Modular art is a type of contemporary art known for the use of one repeating image or unit to create a larger picture or three-dimensional piece. This type of conceptual art has a basis in architecture for its mathematically precise applications of proportion. The visual or sculptural building blocks used in modular art can be as simple as colored squares or as complex as a series of carved marble columns. Artists who create this kind of generative art often have goals of making an image or object that is quite different from the individual pieces that comprise it.
The generative art units used in repetitive patterns are often known as modules. A module for a two-dimensional piece of modular art is usually selected according to certain laws of mathematics such as congruence and equivalence. Knowledge of number theory is usually important for correctly fitting visual elements together so they have balanced proportions of color and shape. Some modular artists begin formulating these patterns by assigning a specific number to each interlocking shape and then piecing the artwork together according to a chosen number order. The resulting patterns in some pieces can be changed around without disturbing this balance, although others are not as structurally or visually flexible.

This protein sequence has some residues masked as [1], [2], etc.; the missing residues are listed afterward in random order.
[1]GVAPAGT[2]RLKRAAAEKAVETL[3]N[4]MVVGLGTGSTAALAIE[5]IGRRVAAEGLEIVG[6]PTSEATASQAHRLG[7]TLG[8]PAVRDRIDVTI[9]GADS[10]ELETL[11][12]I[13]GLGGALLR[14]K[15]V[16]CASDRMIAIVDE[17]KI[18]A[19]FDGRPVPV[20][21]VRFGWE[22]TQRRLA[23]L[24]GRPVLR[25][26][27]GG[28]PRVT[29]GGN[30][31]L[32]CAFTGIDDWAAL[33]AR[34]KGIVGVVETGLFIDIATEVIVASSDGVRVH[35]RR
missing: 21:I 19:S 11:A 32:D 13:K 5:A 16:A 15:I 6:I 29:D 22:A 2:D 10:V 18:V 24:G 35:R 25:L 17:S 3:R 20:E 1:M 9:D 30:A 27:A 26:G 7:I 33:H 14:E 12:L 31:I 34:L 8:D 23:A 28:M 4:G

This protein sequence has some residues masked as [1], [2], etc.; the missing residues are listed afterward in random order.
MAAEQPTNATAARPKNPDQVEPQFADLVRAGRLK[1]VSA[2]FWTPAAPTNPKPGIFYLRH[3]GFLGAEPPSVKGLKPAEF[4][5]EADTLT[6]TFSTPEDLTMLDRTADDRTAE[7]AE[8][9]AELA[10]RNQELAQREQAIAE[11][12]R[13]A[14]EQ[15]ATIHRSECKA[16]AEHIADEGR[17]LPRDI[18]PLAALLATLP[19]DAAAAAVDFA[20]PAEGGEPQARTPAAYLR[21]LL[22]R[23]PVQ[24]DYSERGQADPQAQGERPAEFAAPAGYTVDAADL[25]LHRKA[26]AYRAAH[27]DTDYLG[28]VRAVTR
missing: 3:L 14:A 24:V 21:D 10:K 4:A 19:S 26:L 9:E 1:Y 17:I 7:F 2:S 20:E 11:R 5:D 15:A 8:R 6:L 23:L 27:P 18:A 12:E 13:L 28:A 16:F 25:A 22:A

Some art movements include the use of modular art construction designed to create optical illusions of movement when viewers look at a stationary image. Precise placement of repeating curves in a uniform pattern can create this visual effect for instance. Artists who have created these types of works often have goals of demonstrating that art is fluid and evolving rather than static and unchangeable. Many of these pieces are also created according to certain principles of serial art that give meaning to the whole unit rather than its individual building blocks.
The minimalist art movement of the 1960s included some kinds of modular art as a collective expression of the visual possibilities of endless repetition. Some of the earlier art pieces from this time period consisted of simple colored panels interlocked together in a way that suggested the same pattern could keep regenerating itself into infinity. Similar principles were incorporated into large scale sculptural works that artists would sketch out on paper but then assign to others for the actual construction process. These forms of modular art often reflected the attitudes of postmodernism towards the mass production and uniformity found in many areas of contemporary life.